Phil Dexter, British Council Teacher Development Adviser, responds to Carol Lethaby’s Voices article Four reasons to avoid ‘learning styles’ – and one alternative. He wants to take the debate further, to understand how teachers can use visual, auditory and kinaesthetic activities effectively and avoid locking their class into one way of learning.
Do you disagree with Carol’s position on learning styles?
I agree with Carol. This is what she said about learning styles:
‘…the idea that some learners are primarily visual, auditory or kinaesthetic, and that learners learn in different ways because of how their brains work is incorrect, even though it originates in valid research. Different types of information are processed in different areas of the brain.
However, the brain is so interconnected that, as soon as one modality (e.g., sight, hearing) is activated, others are too. While it’s true that learners express preferences about how they want to receive information, scientists say this is nothing to do with how the brain works.’
I think we can take this debate further. We use our senses in life, so of course we use them in learning.
If a teacher decides a learner is a visual learner, for example, or responds best to a kinaesthetic style, the learner is locked in to that approach. Let’s open up. We can do that with a multisensory approach, which includes a variety of visual, auditory and kinaesthetic activities within one lesson.
How does this work in practice?
A teacher presents a class with a sentence. In that sentence, there is grammar, vocabulary and word order. The teacher could ask:
What is the word order?
And the learners could identify the order of the subject, verb and object in that sentence.
To make the lesson multisensory, the teacher can also give everyone in the room one word on paper and ask them to stand up and physically make a sentence. The learners could then change position to create a new sentence. The teacher, or the learners, could colour-code different parts of speech. For example, green verbs and red adjectives.
A variety of activities can be fun. It can also support learning, because some learners will respond best to colour-coded words, or to movement.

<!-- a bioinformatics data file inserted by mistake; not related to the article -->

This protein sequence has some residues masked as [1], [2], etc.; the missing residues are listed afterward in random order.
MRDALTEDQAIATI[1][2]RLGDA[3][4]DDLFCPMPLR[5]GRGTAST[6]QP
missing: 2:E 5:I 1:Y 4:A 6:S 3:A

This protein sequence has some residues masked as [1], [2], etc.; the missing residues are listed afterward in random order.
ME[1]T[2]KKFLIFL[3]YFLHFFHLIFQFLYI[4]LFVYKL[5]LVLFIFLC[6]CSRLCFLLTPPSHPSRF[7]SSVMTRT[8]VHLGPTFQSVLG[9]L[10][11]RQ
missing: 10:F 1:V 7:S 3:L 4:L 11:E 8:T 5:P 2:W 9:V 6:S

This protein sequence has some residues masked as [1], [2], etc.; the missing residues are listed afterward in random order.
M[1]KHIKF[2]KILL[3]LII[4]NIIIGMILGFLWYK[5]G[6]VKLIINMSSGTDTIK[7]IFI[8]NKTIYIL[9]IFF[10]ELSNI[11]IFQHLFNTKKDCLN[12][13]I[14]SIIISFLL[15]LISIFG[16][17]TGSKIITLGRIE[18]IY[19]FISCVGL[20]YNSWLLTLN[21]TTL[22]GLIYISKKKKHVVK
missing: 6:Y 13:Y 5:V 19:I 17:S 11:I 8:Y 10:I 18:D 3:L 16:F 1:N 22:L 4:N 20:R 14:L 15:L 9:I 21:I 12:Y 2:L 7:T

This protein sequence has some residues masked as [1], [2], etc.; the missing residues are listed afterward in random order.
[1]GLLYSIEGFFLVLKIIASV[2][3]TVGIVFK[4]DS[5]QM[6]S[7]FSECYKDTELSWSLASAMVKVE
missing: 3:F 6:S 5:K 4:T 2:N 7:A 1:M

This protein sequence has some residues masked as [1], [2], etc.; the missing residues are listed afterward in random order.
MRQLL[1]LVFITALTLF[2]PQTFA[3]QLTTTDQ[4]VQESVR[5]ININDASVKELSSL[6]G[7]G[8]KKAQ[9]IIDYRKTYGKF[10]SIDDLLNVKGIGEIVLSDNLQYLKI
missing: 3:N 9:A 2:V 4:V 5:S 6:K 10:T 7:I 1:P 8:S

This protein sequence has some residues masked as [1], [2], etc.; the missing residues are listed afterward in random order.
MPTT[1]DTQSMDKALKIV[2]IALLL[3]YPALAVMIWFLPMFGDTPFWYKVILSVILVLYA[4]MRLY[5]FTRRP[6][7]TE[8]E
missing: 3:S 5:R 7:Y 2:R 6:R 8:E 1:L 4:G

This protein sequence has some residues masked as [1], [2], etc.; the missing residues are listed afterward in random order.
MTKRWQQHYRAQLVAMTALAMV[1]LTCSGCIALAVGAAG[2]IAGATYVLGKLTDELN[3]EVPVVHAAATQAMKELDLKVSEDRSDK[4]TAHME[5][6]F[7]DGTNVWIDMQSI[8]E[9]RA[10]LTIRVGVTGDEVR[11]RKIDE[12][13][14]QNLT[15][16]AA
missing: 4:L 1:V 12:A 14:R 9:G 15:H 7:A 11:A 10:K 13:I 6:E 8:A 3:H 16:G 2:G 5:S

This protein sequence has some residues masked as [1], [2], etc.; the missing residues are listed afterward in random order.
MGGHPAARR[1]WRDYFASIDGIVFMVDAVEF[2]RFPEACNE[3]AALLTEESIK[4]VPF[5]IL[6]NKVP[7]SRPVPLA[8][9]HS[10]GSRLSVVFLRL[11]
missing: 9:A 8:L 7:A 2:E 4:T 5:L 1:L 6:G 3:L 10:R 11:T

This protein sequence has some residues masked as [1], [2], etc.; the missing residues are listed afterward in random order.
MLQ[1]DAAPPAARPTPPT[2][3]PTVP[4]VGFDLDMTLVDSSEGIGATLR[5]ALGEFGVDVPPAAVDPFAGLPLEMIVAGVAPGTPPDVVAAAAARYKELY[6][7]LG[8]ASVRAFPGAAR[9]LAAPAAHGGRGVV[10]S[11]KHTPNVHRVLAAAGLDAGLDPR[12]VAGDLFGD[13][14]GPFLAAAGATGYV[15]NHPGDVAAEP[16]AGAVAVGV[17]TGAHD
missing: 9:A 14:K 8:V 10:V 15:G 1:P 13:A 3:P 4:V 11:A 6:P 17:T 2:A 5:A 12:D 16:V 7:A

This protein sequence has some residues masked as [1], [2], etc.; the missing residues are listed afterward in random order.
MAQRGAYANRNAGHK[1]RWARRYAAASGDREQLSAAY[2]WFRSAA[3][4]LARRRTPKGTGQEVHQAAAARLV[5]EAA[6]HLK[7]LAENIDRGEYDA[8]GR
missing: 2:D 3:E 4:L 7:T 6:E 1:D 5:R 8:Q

That doesn’t mean that they will always respond best to a visual activity – in another lesson, the same learner could respond best to a kinaesthetic or auditory activity. But, if the teacher regularly uses a multisensory approach, there will always be something that works for everyone.
How important is it for teachers to know their learners' needs?
It is very important for teachers to get to know learners and their language needs. Building relationships between teachers and students is a vital part of that process, whether a teacher works with a class for one day or one year. One way of doing this is to take little steps, see if a technique or activity works, and if not to try it again. This means that teachers, and those who assess their work, must see a mistake as a positive part of a lesson.
That also includes giving the right kind of feedback – even if that is uncomfortable – while building rapport with learners. Learners need to know where they need to improve their skills and knowledge, and they need practical help to improve in those areas.
How does a teacher take that new knowledge of what works and what doesn’t out of their classroom, for other teachers to use?
The trials and errors that happen in every classroom are valuable beyond that classroom. Those trials and errors are research. Pitch your findings to magazines, conferences and blogs.
Our industry is awash with methodology, but we can only understand through practice. That is why teachers want to hear from other teachers.
There is also a lot we can learn from existing research – but your classroom is where it becomes meaningful. You try something, you learn something, you share your experience with other teachers and we all learn from each other.